How to Prepare for Coronavirus

Coronavirus prep

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I am not the type of woman who is inclined to panic or overreact. However, after hearing the  recent update from the US Centres for Disease Control on the status of the coronavirus in the US and seeing the increasing number of cases in parts of America, I think it is wise to begin the process of preparing my household. 

What is coronavirus?

The world has seen other types of coronaviruses before. SARS (severe acute respiratory syndrome) was a virus that scared the world in 2002 as it spread to 37 countries. Most coronaviruses seem to stem from some sort of animal-human contact. Covid-19 is the current strain of coronavirus which is causing global concern. The exact origin is unknown, but it is accepted that most of those initially infected either worked or shopped in the Huanan seafood wholesale market in the center of the Chinese city of Wuhan. 

What are the symptoms caused by Covid-19, the current coronavirus?

Covid-19 presents itself with flu-like symptoms which can include coughs, fever and breathing difficulties. The virus can develop into pneumonia, especially in those who are elderly or already ill in some way. 

If someone had told me a month ago that I would be preparing to stockpile groceries and house-hold essentials I would have told them that they were crazy! A month ago, America seemed very far away from the coronavirus epicenter in Wuhan, China. However, the virus is spreading globally at a rate that is concerning and now there are new cases being reported every day in Asia, Europe, Australia, and the US. I think one can be prepared without resorting to panic which the authorities are stressing is essential to maintaining calm. Right now, I am simply focused on being ready for possible isolation at home, if necessary. 

This week The US Centers for Disease Control admitted that “While there is still much to learn about the unfolding situations in California, Oregon, and Washington, preliminary information raises the level of concern about the immediate threat for COVID-19 for certain communities in the United States. The potential health threat posed by COVID-19 is very high to the United States and globally.”

If you are interested in preparing your house for a period of isolation, following is a list of basics that you would need for a period of approximately a month. 

A month’s worth of shelf-stable foods:

  • Basics: flour, sugar, eggs, milk, and butter.
  • Dried carbs: rice and pasta, and also cereals.
  • Canned foods: my personal recommendation is to try to include a range of proteins including garbanzo beans, black beans, peas, and tuna fish.
  • Frozen ground meats: I personally bought about 5-6 lb and separately packed and froze the meat in 0.5 lb bags.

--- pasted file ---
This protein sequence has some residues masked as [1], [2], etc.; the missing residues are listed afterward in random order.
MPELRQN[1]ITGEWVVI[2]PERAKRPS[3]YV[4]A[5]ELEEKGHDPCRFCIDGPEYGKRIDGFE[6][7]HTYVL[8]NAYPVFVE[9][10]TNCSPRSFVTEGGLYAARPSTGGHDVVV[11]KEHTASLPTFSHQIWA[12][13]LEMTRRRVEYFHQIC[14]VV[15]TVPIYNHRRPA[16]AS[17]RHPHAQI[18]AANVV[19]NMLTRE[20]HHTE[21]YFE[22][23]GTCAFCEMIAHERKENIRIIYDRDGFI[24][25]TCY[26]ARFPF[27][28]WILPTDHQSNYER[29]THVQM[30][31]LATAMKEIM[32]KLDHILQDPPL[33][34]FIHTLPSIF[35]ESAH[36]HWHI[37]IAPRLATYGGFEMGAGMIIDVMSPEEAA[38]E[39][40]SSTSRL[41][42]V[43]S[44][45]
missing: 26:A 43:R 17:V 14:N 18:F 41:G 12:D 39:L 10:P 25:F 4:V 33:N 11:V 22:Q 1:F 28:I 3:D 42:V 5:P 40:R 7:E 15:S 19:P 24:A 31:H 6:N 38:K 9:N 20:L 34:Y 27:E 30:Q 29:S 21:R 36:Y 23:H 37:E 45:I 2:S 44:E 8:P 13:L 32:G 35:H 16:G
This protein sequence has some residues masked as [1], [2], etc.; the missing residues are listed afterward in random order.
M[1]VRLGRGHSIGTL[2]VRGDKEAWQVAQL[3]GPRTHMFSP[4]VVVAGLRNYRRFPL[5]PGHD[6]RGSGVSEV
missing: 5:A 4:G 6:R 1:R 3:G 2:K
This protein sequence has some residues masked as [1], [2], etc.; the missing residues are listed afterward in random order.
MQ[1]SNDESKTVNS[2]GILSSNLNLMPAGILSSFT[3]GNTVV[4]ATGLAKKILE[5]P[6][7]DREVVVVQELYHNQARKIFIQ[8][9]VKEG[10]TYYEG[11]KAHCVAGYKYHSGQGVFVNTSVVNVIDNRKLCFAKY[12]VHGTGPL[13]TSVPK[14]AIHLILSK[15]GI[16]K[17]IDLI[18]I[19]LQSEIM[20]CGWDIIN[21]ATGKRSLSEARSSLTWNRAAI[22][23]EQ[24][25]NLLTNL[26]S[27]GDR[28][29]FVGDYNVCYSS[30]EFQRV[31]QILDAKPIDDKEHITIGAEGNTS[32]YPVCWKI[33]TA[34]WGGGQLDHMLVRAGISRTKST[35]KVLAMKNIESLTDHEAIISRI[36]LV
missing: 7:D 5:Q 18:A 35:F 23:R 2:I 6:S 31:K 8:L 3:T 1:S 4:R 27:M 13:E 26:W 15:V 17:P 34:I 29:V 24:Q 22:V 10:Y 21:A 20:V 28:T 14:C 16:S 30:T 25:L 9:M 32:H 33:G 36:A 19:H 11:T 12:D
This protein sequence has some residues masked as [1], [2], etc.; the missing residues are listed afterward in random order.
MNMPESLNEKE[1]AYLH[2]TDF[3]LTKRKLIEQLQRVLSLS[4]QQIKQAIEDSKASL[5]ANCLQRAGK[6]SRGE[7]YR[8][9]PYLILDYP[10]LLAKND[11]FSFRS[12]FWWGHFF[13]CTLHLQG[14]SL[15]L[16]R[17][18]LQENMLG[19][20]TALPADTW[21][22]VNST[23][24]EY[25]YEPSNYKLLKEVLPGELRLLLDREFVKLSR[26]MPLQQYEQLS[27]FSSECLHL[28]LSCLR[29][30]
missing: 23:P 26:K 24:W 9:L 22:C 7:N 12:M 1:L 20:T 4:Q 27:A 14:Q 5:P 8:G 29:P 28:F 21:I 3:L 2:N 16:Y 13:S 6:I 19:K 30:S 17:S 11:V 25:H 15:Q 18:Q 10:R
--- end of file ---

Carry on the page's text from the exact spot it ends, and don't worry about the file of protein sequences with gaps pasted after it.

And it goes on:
• Shelf-stable treats: for me, it is mainly chocolate and dried fruits 🙂
  • All kinds of nuts: almonds, pecans, brazil nuts, and cashews. Nuts are super healthy and have a very long shelf-life.
  • Frozen prepared meals: there are a number of meal delivery services that supply frozen prepared meals. A range of frozen meals could be quite handy when you are at home and in need of a warm, healthy and nutritious meal. My top recommendations are Factor75, Veestro or Balance by BistroMD.
  • Cleaning supplies: paper towels, toilet paper, disinfectant wipes, alcohol spray, laundry detergent, shampoo, soap and hair conditioner. 
  • Medicine: extra supplies of your normal prescription medication, cough medicine, vitamin C, antibiotics, and cold medicine
  • Entertainment for the whole family: since I have two young daughters, contemplating being in the house with them for weeks is crazy. So, I tried to think of as many entertainment options as possible. Here are some ideas:
  • Reading material for the entire family
  • Family games like Monopoly, cards, go fish, bingo or Zingo, Jenga, Guess Who, Uno, spot it and the memory game. The list is endless.
  • Stickers, crayons, markers, water colors and lots of white paper

Some ways to reduce the risk of coronavirus infection:

  • Don’t touch your face, especially your eyes, nose, or mouth.
  • Wash hands often with soap for 20 seconds.
  • Use an alcohol-based hand sanitizer.
  • Avoid skin to skin contact such as handshaking and kissing people in greeting as much as possible. 

Currently, most of the USA population has very little immediate risk of exposure to Covid-19. The virus, as far as I know, based on what has been published by officials, is NOT currently spreading widely in the US. However, I think it is important to take into consideration that the current global and local circumstances suggest it is likely that this virus will cause a much wider effect. 

As we can read and hear in the news, this is a rapidly evolving situation. There are reports of new cases of the virus in LA and NY that have stemmed from human to human contact, rather than being exposed to the virus in a high-risk country. The risk assessment is being updated on a daily basis, so things can change. I personally believe that it is better to be safe than sorry, so preparing your household for possible isolation is no longer a crazy act, but rather simply sensible preparation. 

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